Photo by Karie Henderson, 2002
Burning Man was built on freedom of expression, and participants shouldn’t have to worry that photos or videos of their on-playa activities might appear online (or elsewhere) without their permission.
Going way back (pre-2000), Burning Man has requested that participants intending to record video on playa sign a Personal Use Agreement (PUA) to protect participants’ privacy in Black Rock City. In fact, it was this policy that allowed us to stop Voyeur Video from broadcasting illicit videos they’d recorded of unwitting Burning Man participants in 2002.
Burning Man’s photo policy is spelled out in the online terms and conditions applicable to all tickets: any participant is free to disseminate photos for personal use only, and cannot use them for any other purpose without the written permission of Burning Man. The PUA simply provides another mechanism to make participants aware of the limitations on photo use, and the distribution of the PUA at Playa Info also assists in this process.
Of course, technology is evolving quickly. Back when video cameras were big and bulky and rare, we asked that each be tagged so people could identify the person taking their picture. Flash forward to 2012, and now just about everybody has a video camera on their person in the form of a smart phone or handheld video camera — so while collecting PUAs has become more logistically challenging, protecting the privacy of our participants is more important than ever. Read more »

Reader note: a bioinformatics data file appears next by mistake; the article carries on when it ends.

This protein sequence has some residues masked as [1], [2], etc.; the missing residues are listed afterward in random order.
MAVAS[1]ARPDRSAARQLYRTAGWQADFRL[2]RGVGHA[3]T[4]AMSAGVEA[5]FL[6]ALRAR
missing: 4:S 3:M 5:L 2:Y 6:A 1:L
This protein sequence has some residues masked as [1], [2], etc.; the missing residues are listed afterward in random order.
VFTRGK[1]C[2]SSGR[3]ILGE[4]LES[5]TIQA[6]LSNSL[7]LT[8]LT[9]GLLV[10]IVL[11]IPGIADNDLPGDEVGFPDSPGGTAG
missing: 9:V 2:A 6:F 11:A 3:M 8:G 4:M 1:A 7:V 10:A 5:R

[Judes has been a Burner since 1999 and an advocate for playa families. She first brought her son Dexter to BRC when he was 16-months-old, who has 8 Burns under his belt. For 4 years, Judes hosted Hot Monkey Sox, a popular sock monkey workshop camp in Kidsville. In 2010, she founded the Black Rock Scouts program so kids could attend playa-cational events, volunteer with BRC Departments and learn to give back to the BRC community.]
Bringing your kids along to this year’s Burn? There are some great resources and programs for Burner Families that we want you to know about. Kidsville, Black Rock Scouts and the new FUN Child ID Program run by Black Rock Rangers are here to support every burning family, including yours! Read more »
Pop quiz: what makes for a solid playa conditions? Answer: A winter season full of precipitation, which compacts and solidifies the playa surface.
Whiteout Inside a Tent, photo by Joseph Pred, taken August 13, 2012.